While the end of the year can be quiet in government circles, the closing months of 2015 saw a number of decisions and proposed rules affecting small business contractors that should be borne in mind as the new year begins. Drawing on those developments, here are a few New Year's resolutions that small business contractors should consider as they plan for 2016:

  • Resolve to provide input on new certification rules for WOSBs and EDWOSBs. The SBA has asked the contracting community for its thoughts on how best to implement changes to the certification rules for women-owned and economically disadvantaged women-owned small businesses. Of particular note, the 2015 National Defense Authorization Act removed statutory authority for self-certification, and WOSBs and EDWOSBs will be required to obtain certification once the SBA settles on new rules. Comments are due to the SBA by February 16, 2016, and may be submitted through regulations.gov under rulemaking number RIN-3245-AG75.
  • Resolve to review governing documents to avoid affiliation risks. The SBA's Office of Hearings and Appeals (OHA) found that a small business limited liability company was affiliated with a corporationholding a 48.54% interest in the LLC because the LLC's operating agreement required approval of 75% of the ownership to undertake a number of actions. OHA found that this arrangement gave the corporation the power to block ordinary actions, or "negative control" over the LLC, and that the two therefore were affiliated, resulting in a finding that the LLC was not small under the relevant NAICS code. This decision is just one of many reminding small businesses to review their ownership and management structures to ensure that there are no affiliation risks lurking that could endanger contract awards.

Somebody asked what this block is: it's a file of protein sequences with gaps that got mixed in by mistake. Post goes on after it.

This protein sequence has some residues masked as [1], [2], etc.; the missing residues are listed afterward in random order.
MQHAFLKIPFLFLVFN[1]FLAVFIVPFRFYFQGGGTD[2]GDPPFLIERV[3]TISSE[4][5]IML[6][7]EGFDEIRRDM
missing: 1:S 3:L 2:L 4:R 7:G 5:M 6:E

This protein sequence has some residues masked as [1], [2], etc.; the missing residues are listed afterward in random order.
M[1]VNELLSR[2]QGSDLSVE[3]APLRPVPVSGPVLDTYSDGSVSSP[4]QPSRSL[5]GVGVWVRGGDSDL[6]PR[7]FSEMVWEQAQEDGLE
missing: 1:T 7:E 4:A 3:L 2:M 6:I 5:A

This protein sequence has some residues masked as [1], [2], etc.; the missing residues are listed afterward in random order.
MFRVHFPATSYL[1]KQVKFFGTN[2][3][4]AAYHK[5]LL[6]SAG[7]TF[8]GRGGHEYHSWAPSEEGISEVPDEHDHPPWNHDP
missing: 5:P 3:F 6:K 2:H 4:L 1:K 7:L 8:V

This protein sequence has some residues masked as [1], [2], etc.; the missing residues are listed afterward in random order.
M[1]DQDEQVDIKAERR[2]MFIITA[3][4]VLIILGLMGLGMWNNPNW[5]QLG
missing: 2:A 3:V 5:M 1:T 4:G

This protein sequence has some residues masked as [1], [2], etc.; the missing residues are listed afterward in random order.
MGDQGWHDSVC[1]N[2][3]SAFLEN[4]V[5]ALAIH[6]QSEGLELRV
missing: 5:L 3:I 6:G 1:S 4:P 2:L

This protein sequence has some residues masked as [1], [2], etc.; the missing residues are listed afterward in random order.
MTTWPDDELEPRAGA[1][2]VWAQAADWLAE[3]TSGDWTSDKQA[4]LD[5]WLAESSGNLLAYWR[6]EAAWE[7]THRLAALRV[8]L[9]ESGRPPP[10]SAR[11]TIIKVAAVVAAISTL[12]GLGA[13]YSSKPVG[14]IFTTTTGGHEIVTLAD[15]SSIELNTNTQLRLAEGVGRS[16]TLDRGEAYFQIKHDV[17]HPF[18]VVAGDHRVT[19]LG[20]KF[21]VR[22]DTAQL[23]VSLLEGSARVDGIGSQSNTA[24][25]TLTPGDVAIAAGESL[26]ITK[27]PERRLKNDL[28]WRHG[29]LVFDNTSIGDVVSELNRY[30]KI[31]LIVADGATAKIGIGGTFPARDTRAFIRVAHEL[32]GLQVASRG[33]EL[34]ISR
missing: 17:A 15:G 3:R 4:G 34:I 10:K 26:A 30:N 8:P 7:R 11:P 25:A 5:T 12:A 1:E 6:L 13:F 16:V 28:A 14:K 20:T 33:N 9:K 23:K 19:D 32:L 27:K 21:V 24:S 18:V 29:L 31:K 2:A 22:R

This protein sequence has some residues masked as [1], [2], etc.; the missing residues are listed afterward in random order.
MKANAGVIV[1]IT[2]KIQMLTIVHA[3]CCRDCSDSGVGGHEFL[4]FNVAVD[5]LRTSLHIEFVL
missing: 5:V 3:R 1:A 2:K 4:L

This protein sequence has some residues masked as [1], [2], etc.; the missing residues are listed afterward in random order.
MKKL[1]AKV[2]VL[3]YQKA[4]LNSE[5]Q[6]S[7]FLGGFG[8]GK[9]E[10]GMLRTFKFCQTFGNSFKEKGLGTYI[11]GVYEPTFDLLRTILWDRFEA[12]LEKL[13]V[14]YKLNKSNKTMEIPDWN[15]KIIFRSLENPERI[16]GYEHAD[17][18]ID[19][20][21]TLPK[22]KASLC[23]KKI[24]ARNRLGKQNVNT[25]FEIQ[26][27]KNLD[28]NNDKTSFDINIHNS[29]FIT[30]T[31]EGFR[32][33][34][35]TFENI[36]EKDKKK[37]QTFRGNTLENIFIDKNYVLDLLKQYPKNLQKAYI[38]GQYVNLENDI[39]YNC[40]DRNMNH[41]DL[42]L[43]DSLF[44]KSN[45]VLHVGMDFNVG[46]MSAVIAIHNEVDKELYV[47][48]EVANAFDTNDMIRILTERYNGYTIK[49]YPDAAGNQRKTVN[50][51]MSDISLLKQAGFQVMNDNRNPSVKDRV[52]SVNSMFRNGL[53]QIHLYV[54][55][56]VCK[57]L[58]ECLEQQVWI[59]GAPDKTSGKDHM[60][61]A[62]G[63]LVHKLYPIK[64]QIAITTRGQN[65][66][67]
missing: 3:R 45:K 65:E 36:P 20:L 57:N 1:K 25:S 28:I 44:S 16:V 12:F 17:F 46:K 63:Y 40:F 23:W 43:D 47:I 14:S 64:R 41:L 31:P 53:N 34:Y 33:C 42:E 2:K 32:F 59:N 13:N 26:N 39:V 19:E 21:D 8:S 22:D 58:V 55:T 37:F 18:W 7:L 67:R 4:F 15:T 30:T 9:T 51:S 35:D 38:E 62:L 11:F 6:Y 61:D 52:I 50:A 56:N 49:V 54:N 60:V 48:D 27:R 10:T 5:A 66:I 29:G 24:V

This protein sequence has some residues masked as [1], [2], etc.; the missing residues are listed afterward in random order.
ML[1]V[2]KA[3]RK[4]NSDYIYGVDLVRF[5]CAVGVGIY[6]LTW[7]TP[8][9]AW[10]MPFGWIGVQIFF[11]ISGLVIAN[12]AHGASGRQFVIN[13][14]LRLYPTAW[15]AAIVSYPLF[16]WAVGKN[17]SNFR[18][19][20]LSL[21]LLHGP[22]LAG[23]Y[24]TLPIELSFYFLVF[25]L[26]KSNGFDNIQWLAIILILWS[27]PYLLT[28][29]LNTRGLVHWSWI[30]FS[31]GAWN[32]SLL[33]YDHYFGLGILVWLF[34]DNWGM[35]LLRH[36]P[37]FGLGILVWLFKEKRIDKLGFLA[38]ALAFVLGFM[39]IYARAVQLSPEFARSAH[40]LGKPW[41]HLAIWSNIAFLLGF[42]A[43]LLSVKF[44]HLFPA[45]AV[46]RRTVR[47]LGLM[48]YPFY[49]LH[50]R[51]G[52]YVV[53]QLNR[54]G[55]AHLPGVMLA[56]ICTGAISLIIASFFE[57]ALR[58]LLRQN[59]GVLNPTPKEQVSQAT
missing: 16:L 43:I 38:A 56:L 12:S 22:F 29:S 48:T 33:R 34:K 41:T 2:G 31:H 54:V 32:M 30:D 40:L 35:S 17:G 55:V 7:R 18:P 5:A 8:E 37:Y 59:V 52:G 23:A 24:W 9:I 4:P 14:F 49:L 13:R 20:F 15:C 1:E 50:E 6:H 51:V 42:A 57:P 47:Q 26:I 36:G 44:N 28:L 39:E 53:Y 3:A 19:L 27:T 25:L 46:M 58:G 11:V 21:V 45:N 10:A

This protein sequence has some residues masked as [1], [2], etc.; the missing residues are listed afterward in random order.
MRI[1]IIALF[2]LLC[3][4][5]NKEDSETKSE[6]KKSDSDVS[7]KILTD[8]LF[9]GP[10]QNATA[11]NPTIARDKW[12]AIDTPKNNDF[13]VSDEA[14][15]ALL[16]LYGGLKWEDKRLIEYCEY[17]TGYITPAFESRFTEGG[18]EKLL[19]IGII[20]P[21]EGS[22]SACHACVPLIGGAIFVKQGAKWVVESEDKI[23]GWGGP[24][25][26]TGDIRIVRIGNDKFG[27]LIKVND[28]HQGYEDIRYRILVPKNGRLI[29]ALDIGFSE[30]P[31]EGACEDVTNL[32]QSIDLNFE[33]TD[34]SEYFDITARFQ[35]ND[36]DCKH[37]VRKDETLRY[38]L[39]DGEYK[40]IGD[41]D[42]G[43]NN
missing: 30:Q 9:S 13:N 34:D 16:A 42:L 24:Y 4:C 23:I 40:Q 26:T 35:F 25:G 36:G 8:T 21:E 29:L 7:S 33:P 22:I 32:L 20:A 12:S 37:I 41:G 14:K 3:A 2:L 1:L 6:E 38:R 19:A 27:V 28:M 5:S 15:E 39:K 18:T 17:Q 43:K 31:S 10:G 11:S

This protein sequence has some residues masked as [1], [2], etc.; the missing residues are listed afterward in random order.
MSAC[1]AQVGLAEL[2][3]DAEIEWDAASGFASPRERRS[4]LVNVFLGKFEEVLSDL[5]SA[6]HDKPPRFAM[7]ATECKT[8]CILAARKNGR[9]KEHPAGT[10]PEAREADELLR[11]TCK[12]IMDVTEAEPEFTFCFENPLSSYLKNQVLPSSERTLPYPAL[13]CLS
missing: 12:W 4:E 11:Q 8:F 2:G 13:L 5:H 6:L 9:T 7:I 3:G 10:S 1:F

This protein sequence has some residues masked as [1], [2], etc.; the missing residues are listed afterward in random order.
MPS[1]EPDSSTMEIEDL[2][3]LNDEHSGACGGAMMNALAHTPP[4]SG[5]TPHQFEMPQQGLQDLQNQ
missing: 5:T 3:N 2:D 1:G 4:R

• Resolve to clarify the applicable size standard. In another decision, OHA affirmed a decision that a construction company was not small despite the company's argument that the NAICS code called for a higher size standard than stated in the solicitation. The contracting officer had assigned NAICS code 236220, with a $33.5 million size standard, to the solicitation. The size standard for NAICS code 236220 was increased to $36.5 million after issuance of the solicitation, but the contracting officer did not amend the solicitation to reflect the increased size standard. OHA found that in the absence of a solicitation amendment, the applicable size standard was $33.5 million. This decision provides a valuable lesson for small business contractors: the size standard as stated in the solicitation governs, and if the size standard for the relevant NAICS code changes, contractors may want to clarify the size standard applicable to the solicitation with the contracting officer.